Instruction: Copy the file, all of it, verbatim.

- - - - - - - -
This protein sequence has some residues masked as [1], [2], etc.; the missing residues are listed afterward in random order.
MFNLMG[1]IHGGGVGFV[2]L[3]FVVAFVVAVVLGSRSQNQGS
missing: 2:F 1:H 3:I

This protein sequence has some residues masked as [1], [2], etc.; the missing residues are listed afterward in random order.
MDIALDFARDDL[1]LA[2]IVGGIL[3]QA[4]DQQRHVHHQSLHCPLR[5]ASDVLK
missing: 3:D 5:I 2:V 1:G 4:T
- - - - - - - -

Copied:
This protein sequence has some residues masked as [1], [2], etc.; the missing residues are listed afterward in random order.
MFNLMG[1]IHGGGVGFV[2]L[3]FVVAFVVAVVLGSRSQNQGS
missing: 2:F 1:H 3:I

This protein sequence has some residues masked as [1], [2], etc.; the missing residues are listed afterward in random order.
MDIALDFARDDL[1]LA[2]IVGGIL[3]QA[4]DQQRHVHHQSLHCPLR[5]ASDVLK
missing: 3:D 5:I 2:V 1:G 4:T